Guest essay by Eric Worrall
Massive floods have stopped production in a major Chinese Coal producing province, likely worsening China’s ongoing energy crisis.
China floods: Nearly 2 million displaced in Shanxi province
Torrential rain last week led to houses collapsing and triggered landslides across more than 70 districts and cities in the province.
Shanxi’s provincial capital Taiyuan saw average rainfall of around 185.6mm last week, compared with 25mm it saw in October between 1981 and 2010.
Shanxi is a major coal producing province and the Chinese government was forced to halt operations at mines and chemical factories as a result of the rain.
China is already facing an energy shortage which has caused power cuts. The government has been limiting electricity usage at ports and factories.
The local government said it has suspended output at 60 coal mines, 372 non-coal mines and 14 dangerous chemical factories in the province.
Operations had already been stopped at 27 other coal mines on 4 October.
Why do I call it a “climate policy driven energy crisis”? Because the original shortfall was created by ill considered top down directives from Chinese President Xi Jinping, in my opinion part of an effort to make China look good at COP26.
What has caused China’s electricity shortages, and is Beijing’s carbon-neutral goal solely to blame?
Sixteen of mainland China’s 31 provincial-level jurisdictions are rationing electricity as they race to meet Beijing’s annual emissions reduction targetsThe price of thermal coal, used for power generation, has been soaring all year and hit new highs in recent weeks
Non-negotiable carbon reduction targets have forced many local provincial governments in China to impose rushed measures such as widespread power cuts, although an urgent shortage of coal has also emerged as a likely reason for the power supply crunch that is sweeping the nation.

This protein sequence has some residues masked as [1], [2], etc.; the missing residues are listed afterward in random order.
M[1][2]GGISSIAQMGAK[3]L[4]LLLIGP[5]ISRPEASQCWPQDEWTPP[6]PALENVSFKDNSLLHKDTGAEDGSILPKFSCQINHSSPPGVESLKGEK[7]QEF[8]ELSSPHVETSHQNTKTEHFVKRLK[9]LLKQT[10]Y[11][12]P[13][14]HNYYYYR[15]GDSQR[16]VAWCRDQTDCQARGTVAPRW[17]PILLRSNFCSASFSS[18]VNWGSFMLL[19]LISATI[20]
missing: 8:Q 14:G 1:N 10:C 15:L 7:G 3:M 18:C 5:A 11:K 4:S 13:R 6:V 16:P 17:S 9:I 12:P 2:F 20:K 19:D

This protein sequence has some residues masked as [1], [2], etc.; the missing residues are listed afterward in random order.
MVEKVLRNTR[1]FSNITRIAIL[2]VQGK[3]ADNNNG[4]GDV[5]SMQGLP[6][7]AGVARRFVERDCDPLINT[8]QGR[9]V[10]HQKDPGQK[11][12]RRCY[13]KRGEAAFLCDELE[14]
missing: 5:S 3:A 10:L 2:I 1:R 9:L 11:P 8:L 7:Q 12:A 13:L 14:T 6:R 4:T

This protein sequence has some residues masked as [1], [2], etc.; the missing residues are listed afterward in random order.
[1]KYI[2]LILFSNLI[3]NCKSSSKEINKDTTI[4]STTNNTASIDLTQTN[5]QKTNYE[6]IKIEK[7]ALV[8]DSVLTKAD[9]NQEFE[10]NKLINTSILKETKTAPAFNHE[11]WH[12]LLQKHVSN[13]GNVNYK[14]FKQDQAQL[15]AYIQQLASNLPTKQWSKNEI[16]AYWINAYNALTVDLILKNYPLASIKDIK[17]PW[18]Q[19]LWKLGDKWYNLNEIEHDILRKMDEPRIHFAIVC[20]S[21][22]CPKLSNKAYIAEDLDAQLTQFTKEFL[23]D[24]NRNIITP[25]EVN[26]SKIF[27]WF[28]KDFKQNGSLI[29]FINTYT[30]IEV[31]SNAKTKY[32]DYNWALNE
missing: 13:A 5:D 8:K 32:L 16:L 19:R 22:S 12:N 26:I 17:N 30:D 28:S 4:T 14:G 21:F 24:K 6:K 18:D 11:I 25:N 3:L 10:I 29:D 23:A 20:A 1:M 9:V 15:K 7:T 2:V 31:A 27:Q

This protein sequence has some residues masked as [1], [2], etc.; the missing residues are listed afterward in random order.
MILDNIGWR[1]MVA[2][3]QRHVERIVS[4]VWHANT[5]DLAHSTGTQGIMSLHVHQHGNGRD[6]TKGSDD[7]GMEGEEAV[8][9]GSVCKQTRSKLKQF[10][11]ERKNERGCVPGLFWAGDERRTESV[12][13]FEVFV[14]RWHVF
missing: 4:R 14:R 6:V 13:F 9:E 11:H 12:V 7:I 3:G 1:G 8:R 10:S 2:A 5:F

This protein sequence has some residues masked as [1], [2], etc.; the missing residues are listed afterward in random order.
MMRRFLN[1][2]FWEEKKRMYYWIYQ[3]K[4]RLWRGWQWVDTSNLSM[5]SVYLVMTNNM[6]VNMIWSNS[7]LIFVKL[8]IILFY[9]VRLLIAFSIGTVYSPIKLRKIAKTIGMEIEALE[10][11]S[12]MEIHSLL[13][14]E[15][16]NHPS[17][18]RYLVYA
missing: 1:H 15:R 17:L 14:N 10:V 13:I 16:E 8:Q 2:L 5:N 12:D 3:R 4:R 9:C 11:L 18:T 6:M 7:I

China’s power supply crisis ratcheted up a notch over the past week with more than half of the country enduring power cuts, making it one of the most extreme examples of energy rationing in the nation’s history, especially considering the impact it is having on regular households.
Power cuts are commonplace in China and are usually restricted to industrial users, but their frequency has risen since the second half of last year and have now been extended to households.
Last month, the National Development and Reform Commission (NDRC), the country’s top economic planning agency, criticised the “energy consumption intensity” of nine provinces – Guangdong, Jiangsu, Yunnan, Fujian, Shaanxi, Guangxi, Ningxia, Qinghai and Xinjiang – for actually increasing their energy use instead of reducing it. Following the warning, the nine provinces stepped up their efforts to cut power, with little impact felt by customers.
“An additional 10 provinces failed to meet their progress targets in the reduction rate of energy consumption intensity, and the situation of national energy saving is very severe,” NDRC spokeswoman Meng Wei said.
“Xi’s dual carbon targets are politically non-negotiable. Accordingly, they have become a catalyst for all manner of policy – certainly including the power generation and consumption controls,” said Cory Combs, an analyst with consultancy firm Trivium China.
Shaanxi is also a major coal user, and presumably a lot of Shaanxi factories have also been flooded out, so I’m not sure whether this additional setback will manifest as lost production or even further reduced coal availability. But either way this latest disaster adds to China’s self inflicted pain.